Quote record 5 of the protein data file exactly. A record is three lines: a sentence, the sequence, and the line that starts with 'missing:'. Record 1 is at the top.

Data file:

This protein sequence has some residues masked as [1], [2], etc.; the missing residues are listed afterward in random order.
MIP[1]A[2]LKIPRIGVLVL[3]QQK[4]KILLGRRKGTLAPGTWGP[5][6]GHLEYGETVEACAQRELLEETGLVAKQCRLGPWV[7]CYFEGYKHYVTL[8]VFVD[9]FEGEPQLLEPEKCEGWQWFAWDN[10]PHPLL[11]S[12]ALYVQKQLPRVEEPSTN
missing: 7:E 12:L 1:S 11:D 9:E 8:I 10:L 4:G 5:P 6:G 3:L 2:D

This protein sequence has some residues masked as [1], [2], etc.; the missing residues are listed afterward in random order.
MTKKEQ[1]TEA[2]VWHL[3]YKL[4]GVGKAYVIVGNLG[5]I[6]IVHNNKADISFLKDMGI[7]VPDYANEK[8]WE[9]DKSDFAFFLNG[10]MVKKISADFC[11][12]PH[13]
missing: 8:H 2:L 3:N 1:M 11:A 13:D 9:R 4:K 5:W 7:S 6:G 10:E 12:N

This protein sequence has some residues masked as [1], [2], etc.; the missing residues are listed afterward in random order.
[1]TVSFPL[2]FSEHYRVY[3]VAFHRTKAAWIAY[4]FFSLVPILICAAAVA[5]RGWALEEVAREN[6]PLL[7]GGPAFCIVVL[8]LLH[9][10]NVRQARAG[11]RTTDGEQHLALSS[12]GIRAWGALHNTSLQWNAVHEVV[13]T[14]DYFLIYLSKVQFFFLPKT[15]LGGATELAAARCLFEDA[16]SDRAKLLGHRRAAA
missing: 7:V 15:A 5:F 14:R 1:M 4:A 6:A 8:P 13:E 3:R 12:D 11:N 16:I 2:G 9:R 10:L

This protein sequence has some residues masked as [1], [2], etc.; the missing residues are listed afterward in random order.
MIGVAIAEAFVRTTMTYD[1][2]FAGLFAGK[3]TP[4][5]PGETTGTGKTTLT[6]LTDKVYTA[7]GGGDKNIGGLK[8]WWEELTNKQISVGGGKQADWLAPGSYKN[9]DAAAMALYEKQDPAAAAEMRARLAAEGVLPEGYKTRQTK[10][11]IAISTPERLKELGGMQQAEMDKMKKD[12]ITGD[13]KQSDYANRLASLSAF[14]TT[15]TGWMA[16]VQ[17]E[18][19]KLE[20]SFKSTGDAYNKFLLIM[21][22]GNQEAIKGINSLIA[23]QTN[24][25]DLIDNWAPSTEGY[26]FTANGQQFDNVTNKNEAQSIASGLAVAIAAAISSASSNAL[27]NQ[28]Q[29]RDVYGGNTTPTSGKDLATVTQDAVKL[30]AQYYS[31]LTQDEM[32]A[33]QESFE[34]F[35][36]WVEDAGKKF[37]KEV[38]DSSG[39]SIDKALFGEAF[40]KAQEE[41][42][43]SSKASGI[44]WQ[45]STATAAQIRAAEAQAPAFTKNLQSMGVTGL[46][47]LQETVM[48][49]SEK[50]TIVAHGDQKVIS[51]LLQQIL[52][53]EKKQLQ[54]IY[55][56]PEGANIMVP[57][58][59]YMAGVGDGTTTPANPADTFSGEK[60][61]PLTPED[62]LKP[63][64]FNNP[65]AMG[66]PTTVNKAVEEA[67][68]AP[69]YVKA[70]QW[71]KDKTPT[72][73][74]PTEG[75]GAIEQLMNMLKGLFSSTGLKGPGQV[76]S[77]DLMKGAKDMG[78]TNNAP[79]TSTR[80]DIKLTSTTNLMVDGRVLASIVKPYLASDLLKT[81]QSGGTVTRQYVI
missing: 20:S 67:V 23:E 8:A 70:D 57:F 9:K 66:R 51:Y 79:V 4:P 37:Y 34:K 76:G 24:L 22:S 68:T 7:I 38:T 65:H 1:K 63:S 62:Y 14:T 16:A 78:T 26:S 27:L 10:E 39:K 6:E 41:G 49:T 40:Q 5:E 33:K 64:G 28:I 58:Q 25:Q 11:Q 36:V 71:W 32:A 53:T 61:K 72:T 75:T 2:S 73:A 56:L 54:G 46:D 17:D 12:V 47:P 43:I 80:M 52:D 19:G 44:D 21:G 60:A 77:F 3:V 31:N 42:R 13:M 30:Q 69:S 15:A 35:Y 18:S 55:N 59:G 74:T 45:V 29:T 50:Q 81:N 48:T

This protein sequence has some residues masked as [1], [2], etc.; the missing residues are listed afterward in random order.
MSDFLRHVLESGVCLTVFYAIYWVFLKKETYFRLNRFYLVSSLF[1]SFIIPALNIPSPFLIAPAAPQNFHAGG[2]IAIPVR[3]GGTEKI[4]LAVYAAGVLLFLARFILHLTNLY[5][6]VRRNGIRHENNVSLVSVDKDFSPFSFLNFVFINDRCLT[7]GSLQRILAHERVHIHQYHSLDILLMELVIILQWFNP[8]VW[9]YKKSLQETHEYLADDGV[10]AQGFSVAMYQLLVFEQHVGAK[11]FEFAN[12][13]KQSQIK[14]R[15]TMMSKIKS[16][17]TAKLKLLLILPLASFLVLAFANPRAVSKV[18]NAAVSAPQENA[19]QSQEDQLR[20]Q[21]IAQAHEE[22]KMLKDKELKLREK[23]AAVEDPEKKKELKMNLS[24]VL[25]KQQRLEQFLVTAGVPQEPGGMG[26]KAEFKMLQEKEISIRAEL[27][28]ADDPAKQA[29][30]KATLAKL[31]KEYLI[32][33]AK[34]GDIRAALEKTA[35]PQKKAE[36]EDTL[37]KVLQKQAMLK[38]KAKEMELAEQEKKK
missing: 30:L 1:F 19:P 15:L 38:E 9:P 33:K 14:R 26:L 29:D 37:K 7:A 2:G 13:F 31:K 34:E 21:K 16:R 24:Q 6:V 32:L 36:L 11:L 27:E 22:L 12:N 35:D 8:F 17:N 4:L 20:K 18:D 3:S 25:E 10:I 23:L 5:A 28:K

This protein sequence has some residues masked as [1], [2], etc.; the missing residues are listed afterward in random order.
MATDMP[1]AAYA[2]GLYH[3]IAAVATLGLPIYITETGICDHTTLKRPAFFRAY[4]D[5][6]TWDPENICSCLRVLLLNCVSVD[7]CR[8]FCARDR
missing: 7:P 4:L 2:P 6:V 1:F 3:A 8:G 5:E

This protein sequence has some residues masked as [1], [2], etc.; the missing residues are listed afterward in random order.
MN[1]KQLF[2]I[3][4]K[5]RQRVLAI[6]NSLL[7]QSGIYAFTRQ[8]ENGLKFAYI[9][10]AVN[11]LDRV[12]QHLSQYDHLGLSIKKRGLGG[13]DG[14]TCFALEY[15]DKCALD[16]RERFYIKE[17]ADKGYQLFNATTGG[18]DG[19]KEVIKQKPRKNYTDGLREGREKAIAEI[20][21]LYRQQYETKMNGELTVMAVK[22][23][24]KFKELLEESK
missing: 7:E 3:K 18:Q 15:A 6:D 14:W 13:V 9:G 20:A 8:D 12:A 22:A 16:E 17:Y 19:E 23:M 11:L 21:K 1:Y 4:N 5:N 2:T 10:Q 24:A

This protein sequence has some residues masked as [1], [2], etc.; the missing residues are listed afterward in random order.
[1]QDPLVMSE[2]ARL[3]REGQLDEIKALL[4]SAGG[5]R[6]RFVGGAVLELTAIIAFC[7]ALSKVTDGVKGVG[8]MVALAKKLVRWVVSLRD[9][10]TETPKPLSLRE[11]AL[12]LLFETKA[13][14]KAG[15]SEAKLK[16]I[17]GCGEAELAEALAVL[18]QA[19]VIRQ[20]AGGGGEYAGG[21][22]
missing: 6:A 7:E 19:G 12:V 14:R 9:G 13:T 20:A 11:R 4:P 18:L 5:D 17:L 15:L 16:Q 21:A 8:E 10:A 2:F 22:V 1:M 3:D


This protein sequence has some residues masked as [1], [2], etc.; the missing residues are listed afterward in random order.
MSDFLRHVLESGVCLTVFYAIYWVFLKKETYFRLNRFYLVSSLF[1]SFIIPALNIPSPFLIAPAAPQNFHAGG[2]IAIPVR[3]GGTEKI[4]LAVYAAGVLLFLARFILHLTNLY[5][6]VRRNGIRHENNVSLVSVDKDFSPFSFLNFVFINDRCLT[7]GSLQRILAHERVHIHQYHSLDILLMELVIILQWFNP[8]VW[9]YKKSLQETHEYLADDGV[10]AQGFSVAMYQLLVFEQHVGAK[11]FEFAN[12][13]KQSQIK[14]R[15]TMMSKIKS[16][17]TAKLKLLLILPLASFLVLAFANPRAVSKV[18]NAAVSAPQENA[19]QSQEDQLR[20]Q[21]IAQAHEE[22]KMLKDKELKLREK[23]AAVEDPEKKKELKMNLS[24]VL[25]KQQRLEQFLVTAGVPQEPGGMG[26]KAEFKMLQEKEISIRAEL[27][28]ADDPAKQA[29][30]KATLAKL[31]KEYLI[32][33]AK[34]GDIRAALEKTA[35]PQKKAE[36]EDTL[37]KVLQKQAMLK[38]KAKEMELAEQEKKK
missing: 30:L 1:F 19:P 15:L 38:E 9:P 33:K 14:R 26:L 29:D 37:K 7:A 2:G 13:F 31:K 34:E 21:K 16:R 24:Q 6:V 32:L 36:L 11:L 27:E 22:L 12:N 35:D 8:F 17:N 4:L 20:K 18:D 3:S 25:E 10:I 23:L 5:A 28:K